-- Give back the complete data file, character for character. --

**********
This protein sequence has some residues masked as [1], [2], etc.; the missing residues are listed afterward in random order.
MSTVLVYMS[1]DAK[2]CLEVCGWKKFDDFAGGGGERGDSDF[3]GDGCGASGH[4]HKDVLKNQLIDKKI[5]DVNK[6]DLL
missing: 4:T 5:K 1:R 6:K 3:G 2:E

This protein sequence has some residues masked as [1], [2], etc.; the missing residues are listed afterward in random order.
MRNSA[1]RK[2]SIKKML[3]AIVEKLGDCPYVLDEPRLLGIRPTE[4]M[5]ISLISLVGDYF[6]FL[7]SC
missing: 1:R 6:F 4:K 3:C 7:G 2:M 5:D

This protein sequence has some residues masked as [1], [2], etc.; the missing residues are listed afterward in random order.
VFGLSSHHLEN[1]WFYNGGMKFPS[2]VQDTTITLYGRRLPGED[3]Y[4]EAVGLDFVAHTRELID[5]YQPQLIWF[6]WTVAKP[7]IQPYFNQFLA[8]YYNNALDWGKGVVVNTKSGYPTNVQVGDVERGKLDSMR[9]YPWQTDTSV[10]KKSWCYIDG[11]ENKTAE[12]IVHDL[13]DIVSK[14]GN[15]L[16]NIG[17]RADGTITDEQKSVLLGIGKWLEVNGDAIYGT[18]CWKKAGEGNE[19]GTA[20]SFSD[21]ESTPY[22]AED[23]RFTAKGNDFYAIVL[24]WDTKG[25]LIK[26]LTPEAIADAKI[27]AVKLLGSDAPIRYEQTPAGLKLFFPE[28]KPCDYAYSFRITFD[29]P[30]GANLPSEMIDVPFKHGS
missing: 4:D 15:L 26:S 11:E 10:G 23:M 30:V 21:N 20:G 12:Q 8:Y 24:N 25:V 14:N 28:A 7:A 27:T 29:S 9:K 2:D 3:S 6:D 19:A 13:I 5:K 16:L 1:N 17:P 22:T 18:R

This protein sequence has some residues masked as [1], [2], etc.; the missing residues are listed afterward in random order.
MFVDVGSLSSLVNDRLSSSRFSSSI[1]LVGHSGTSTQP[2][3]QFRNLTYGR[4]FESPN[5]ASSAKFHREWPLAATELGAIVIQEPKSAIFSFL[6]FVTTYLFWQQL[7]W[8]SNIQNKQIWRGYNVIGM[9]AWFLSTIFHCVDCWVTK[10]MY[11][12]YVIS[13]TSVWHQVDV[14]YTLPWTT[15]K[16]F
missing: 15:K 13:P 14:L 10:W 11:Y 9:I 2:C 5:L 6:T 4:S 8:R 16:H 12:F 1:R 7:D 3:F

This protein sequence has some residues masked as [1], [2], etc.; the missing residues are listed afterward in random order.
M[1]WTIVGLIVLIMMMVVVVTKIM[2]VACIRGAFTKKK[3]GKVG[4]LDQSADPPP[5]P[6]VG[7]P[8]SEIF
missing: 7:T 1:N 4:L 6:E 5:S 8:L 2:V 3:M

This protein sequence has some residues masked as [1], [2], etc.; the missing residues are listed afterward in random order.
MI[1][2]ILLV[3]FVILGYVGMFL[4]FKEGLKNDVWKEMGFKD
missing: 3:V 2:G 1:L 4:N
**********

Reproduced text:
This protein sequence has some residues masked as [1], [2], etc.; the missing residues are listed afterward in random order.
MSTVLVYMS[1]DAK[2]CLEVCGWKKFDDFAGGGGERGDSDF[3]GDGCGASGH[4]HKDVLKNQLIDKKI[5]DVNK[6]DLL
missing: 4:T 5:K 1:R 6:K 3:G 2:E

This protein sequence has some residues masked as [1], [2], etc.; the missing residues are listed afterward in random order.
MRNSA[1]RK[2]SIKKML[3]AIVEKLGDCPYVLDEPRLLGIRPTE[4]M[5]ISLISLVGDYF[6]FL[7]SC
missing: 1:R 6:F 4:K 3:C 7:G 2:M 5:D

This protein sequence has some residues masked as [1], [2], etc.; the missing residues are listed afterward in random order.
VFGLSSHHLEN[1]WFYNGGMKFPS[2]VQDTTITLYGRRLPGED[3]Y[4]EAVGLDFVAHTRELID[5]YQPQLIWF[6]WTVAKP[7]IQPYFNQFLA[8]YYNNALDWGKGVVVNTKSGYPTNVQVGDVERGKLDSMR[9]YPWQTDTSV[10]KKSWCYIDG[11]ENKTAE[12]IVHDL[13]DIVSK[14]GN[15]L[16]NIG[17]RADGTITDEQKSVLLGIGKWLEVNGDAIYGT[18]CWKKAGEGNE[19]GTA[20]SFSD[21]ESTPY[22]AED[23]RFTAKGNDFYAIVL[24]WDTKG[25]LIK[26]LTPEAIADAKI[27]AVKLLGSDAPIRYEQTPAGLKLFFPE[28]KPCDYAYSFRITFD[29]P[30]GANLPSEMIDVPFKHGS
missing: 4:D 15:L 26:S 11:E 10:G 23:M 30:V 21:N 20:G 12:Q 8:Y 24:N 25:V 14:N 28:A 7:A 27:T 29:S 9:K 2:D 3:S 6:D 19:A 13:I 5:K 16:L 1:N 17:P 22:T 18:R

This protein sequence has some residues masked as [1], [2], etc.; the missing residues are listed afterward in random order.
MFVDVGSLSSLVNDRLSSSRFSSSI[1]LVGHSGTSTQP[2][3]QFRNLTYGR[4]FESPN[5]ASSAKFHREWPLAATELGAIVIQEPKSAIFSFL[6]FVTTYLFWQQL[7]W[8]SNIQNKQIWRGYNVIGM[9]AWFLSTIFHCVDCWVTK[10]MY[11][12]YVIS[13]TSVWHQVDV[14]YTLPWTT[15]K[16]F
missing: 15:K 13:P 14:L 10:W 11:Y 9:I 2:C 5:L 6:T 4:S 8:R 16:H 12:F 1:R 7:D 3:F

This protein sequence has some residues masked as [1], [2], etc.; the missing residues are listed afterward in random order.
M[1]WTIVGLIVLIMMMVVVVTKIM[2]VACIRGAFTKKK[3]GKVG[4]LDQSADPPP[5]P[6]VG[7]P[8]SEIF
missing: 7:T 1:N 4:L 6:E 5:S 8:L 2:V 3:M

This protein sequence has some residues masked as [1], [2], etc.; the missing residues are listed afterward in random order.
MI[1][2]ILLV[3]FVILGYVGMFL[4]FKEGLKNDVWKEMGFKD
missing: 3:V 2:G 1:L 4:N